Black Meetings and Tourism

May/June 2012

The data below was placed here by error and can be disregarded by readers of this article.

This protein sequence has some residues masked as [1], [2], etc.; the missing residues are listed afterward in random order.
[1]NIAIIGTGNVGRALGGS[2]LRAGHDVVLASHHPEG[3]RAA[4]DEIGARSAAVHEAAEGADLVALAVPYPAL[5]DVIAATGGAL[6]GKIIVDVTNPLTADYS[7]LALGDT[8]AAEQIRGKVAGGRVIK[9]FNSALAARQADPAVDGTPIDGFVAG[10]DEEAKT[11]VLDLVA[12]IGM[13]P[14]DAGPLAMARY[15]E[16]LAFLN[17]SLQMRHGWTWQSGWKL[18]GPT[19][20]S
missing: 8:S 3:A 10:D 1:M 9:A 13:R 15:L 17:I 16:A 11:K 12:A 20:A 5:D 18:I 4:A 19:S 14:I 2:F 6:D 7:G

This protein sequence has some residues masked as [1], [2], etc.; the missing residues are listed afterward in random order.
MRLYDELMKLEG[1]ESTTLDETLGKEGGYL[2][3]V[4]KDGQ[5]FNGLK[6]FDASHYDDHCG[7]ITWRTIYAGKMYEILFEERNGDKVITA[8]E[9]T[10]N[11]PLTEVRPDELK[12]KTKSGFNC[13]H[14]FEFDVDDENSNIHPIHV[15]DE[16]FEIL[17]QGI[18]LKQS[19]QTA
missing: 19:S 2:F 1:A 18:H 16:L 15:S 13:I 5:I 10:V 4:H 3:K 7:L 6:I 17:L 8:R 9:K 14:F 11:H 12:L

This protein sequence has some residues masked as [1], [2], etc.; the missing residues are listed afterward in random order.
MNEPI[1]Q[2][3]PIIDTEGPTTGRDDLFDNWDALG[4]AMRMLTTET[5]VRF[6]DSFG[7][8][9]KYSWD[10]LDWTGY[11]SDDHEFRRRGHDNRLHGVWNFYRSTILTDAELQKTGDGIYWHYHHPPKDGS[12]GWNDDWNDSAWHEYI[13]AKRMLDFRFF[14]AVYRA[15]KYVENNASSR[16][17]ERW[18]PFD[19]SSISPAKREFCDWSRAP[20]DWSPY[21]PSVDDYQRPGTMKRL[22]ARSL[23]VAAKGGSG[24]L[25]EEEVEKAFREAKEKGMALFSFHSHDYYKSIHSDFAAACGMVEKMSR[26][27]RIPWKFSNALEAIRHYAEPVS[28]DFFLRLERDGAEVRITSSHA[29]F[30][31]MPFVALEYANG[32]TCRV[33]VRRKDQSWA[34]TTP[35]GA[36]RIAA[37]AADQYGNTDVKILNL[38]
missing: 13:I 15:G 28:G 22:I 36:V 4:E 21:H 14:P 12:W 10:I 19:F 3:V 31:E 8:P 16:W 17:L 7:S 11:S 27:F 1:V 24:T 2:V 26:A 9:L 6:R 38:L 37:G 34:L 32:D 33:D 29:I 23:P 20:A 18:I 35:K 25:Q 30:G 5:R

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Sixteenth Street Baptist Church, where the notorious KKK bombing took place; Kelly Ingram Park, where a series of sculptures commemorates the civil rights demonstrations held on the grounds; and the Birmingham Civil Rights Institute. Other area landmarks include the Alabama Jazz Hall of Fame, located inside the historic Carver Theatre for the Performing Arts; the Fourth Avenue Business District; Alabama Penny Savings Bank, the state's first Black-owned bank; and A.G. Gaston Gardens, a former motel and civil rights meeting space. Several of Birmingham's top visitor attractions offer space for meetings and other group events. Unique offsite venues include the Sloth Furnaces National Historic Landmark, which will open its new visitors and education center in late 2012; the Birmingham Museum of Art, which is celebrating its 60th anniversary in 2012, the McWane Science Center; the WorkPlay Theater; and Barber Motorsports Park. Birmingham also offers some notable settings for out- door activity. A new zip line tour at Red Mountain Park is said to be the nation's first such tour offering universal access. At approximately 1,200 aces, the park dwarfs New York City's Central Park by 40 percent. Railroad Park, a 19-acre linear green space in a former downtown waste- land, recently won a national award for being an out- Pick-your-own fruit farms are cropping up all over the ARKANSAS nation, but only in Arkansas can visitors pick their own diamonds — at Crater of Diamonds State Park in Murfreesboro , which also offers picnic areas and hiking trails. Pine Bluff-Jefferson County Regional Park hosts the popular Smoke on theWater barbecue and music festival every September. Pine Bluff's Southeast Arkansas Arts and Science Center is also located in the park. The spas on Bath House Row in Hot Springs National Park and the Magic Springs/Crystal Falls theme and water parks are just a couple of attractions that make Hot Springs an appealing destination for a business incentive trip, vacation or family reunion. Little Rock's most notable Black heritage attraction is the Central High School National Historic Site, where a landmark U.S. school desegregation case began. A con- ference room in the Central High School Visitors Center, located near the school, is available for meeting groups. Visitors to the Sunshine State, which is marking its 500th FLORIDA anniversary in 2012, will find plenty of outstanding historical attractions to explore. The home of the famedAfrican-American educator Mary McCloudBethune is open for tours on the campus ofBethune- CookmanUniversity inDaytonaBeach,where another histor- ical point of interest is the Ponce de Leon Lighthouse. Jacksonville'sOlusteeBattlefieldMonument is at the site of a significant Civil War battle waged by the all-Black Turtle Cove Spa, Hot Springs Massachusetts 54th regiment for theUnion.Other local attrac- tions include the Cummer Museum of Art & Gardens, the Museum of Contemporary Art Jacksonville and the World GolfHall of Fame&Museum. Along with being home to the historically Black Florida A&M University — and its famous marching band — Tallahassee also is the site of the John G. Riley Center & Museum of African American History & Culture and the museum at Union Bank,which houses exhibits from FAMU's BlackArchives. Black Meetings & Tourism May/June 2012: 39 Birmingham Civil Rights Institute standing example of urban beautification. The Five Points South district is a popular hangout for dining and entertainment, while the Alabama Adventure theme park serves up a day of family fun. Birmingham's largest meeting venue, the Jefferson Convention Complex, contains 220,000 sq. ft. of exhibit space, 60 meeting rooms, and a 10-story Medical Forum. There are about 14,000 area guestrooms.

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